They creep up on you, often hiding in the camouflage of shade as you pedal along. Or they might lurk just over the crest of a little rise, where you don’t see them until they rattle your teeth. Some are no big deal, just a little shallow patch like a kitchen floor missing a tile. Others, dark chasms disguised as harmless streaks of tar, run parallel to the road and will pull an unwary front tire right out from under you.
Like skunks and spiders, these Epic Potholes of Ellis County multiply in the cold rains of early spring. By summer they have become craters. (The potholes have, not the skunks.) We locals just ride around them. Cyclists from more civilized environs, accustomed to riding in a straight line instead of weaving around like rodeo barrel racers, tend to grumble.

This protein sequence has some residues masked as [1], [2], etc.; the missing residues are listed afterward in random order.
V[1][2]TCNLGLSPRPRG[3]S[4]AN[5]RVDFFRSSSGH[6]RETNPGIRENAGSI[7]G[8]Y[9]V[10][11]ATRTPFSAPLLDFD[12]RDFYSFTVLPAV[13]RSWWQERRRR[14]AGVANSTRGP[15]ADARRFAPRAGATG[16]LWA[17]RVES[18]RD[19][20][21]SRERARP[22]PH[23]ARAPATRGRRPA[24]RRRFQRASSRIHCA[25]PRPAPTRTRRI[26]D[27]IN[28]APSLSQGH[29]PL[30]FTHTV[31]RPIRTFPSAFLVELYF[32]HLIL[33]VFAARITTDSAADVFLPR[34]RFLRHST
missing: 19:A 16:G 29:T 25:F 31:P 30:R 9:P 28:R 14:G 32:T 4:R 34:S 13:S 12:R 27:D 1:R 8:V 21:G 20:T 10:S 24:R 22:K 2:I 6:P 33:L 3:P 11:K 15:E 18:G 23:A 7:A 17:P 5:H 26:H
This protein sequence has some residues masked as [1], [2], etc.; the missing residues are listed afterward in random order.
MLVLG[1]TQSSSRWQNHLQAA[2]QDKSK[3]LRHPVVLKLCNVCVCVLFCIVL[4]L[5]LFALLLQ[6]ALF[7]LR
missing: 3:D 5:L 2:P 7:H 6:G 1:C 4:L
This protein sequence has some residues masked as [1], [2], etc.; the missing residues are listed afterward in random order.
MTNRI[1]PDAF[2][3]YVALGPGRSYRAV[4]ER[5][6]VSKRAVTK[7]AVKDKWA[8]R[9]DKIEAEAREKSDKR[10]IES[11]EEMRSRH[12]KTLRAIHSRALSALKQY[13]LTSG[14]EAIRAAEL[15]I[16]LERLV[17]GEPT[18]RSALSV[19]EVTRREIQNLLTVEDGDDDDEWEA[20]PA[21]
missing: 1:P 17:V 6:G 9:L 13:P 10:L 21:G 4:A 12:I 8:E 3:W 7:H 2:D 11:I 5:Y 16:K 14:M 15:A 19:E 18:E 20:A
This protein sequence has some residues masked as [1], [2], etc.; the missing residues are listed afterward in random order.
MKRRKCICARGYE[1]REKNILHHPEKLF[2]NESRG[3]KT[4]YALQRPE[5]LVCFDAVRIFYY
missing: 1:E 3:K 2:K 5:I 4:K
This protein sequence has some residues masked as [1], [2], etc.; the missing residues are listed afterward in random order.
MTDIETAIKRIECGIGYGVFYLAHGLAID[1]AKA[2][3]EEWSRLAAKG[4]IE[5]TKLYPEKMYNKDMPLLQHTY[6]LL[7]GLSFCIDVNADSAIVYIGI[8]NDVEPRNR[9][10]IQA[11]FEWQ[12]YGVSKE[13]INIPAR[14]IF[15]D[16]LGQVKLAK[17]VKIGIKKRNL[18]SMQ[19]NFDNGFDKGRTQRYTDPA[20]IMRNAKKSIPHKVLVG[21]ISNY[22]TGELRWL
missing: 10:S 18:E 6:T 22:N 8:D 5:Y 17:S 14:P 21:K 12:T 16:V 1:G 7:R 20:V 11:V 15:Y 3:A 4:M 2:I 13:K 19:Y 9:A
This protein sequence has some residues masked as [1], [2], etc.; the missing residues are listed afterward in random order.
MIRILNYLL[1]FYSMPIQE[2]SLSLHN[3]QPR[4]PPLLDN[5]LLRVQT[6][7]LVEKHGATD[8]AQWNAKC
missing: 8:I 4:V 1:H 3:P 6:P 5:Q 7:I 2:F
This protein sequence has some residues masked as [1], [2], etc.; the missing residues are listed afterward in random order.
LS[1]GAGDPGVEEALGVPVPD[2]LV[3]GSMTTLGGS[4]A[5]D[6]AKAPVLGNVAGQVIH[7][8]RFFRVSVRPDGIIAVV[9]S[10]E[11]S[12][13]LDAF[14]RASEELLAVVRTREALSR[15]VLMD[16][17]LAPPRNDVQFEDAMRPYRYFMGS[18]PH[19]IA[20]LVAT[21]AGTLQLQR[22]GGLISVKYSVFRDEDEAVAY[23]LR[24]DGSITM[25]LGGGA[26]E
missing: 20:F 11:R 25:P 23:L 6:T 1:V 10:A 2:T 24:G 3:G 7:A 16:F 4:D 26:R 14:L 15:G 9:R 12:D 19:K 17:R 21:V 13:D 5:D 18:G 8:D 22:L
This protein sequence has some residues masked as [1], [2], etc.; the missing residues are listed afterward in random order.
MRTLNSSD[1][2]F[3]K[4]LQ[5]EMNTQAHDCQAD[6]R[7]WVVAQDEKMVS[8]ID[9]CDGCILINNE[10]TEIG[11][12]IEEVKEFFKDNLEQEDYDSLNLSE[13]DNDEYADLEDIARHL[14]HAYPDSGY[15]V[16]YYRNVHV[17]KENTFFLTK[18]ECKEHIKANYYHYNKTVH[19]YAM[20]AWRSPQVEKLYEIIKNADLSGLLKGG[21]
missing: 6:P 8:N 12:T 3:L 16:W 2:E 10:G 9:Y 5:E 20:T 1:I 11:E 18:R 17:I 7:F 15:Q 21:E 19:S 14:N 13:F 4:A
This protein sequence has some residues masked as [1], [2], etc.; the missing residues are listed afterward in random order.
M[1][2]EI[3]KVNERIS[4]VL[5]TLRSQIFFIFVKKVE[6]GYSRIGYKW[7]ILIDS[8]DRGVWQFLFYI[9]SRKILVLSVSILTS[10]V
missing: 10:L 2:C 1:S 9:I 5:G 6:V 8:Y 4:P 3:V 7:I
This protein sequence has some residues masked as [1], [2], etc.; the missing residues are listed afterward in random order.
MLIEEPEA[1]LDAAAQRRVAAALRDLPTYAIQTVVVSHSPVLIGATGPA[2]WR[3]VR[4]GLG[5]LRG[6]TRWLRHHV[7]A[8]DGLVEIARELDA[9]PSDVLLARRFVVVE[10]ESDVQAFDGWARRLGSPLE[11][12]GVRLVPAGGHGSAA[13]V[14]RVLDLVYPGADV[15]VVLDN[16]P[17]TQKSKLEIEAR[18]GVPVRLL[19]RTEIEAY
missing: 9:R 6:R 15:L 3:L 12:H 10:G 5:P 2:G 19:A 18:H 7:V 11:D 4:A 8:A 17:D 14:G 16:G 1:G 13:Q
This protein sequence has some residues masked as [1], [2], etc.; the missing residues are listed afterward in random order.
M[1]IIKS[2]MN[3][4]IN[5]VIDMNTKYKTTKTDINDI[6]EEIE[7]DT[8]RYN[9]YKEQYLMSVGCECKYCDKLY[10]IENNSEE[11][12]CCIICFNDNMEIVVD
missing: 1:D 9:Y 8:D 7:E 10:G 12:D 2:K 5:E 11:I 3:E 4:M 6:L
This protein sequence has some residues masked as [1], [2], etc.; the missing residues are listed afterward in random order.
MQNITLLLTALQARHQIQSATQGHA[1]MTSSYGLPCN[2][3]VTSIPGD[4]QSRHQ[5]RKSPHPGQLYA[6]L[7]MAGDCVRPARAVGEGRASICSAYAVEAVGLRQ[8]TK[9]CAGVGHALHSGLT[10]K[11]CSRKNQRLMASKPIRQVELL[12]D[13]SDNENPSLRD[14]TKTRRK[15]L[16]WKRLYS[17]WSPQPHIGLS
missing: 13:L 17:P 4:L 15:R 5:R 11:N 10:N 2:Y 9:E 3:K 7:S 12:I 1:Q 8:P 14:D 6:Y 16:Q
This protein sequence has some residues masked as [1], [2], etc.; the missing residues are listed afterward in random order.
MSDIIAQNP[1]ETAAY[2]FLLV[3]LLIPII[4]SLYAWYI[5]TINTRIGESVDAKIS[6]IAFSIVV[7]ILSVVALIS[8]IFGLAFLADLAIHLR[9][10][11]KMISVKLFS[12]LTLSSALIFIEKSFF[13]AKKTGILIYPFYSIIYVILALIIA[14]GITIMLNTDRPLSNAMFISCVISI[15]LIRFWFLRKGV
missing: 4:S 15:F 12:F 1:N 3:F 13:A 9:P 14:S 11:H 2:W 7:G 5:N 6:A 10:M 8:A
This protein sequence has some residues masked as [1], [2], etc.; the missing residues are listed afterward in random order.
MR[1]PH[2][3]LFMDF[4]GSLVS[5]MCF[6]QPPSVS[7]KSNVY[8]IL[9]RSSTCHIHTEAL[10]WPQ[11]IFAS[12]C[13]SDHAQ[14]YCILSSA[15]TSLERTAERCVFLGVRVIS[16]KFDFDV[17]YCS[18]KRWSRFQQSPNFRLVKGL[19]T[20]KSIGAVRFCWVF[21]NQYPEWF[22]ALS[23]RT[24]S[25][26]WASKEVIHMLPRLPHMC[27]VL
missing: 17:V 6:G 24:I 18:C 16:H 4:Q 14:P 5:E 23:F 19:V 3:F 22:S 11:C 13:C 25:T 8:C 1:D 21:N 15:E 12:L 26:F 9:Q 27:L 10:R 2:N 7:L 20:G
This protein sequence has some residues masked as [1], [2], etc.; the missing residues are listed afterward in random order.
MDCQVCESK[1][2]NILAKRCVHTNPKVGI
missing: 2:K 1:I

Eventually the holes get deep enough that the highway people decide to “repair” them. In Ellis County, “repairs” amount to a couple of guys driving an asphalt truck around and dropping shovelsful of the lumpy black goop into each hole. For the first week after these “repairs,” the former holes function more as speed bumps. Locals still ride around them; the city guys still grumble.
Then, about the time the asphalt gets flattened enough so that cyclists can ride in a straight line instead of weaving around like rodeo barrel racers, we get the Late Summer Rains. The new asphalt miraculously dissolves, leaving the road even bumpier, if possible, than before. The locals tighten their cables and trace new “safe routes” along the roads, sort of like people living in a minefield, or that guy in “Hound of the Baskervilles” whose property was surrounded by quicksand. The city guys step up the grumbling or go back to ride in more civilized environs.
I’m thinking of taking up barrel racing.
Next: The Evil Chip-Sealers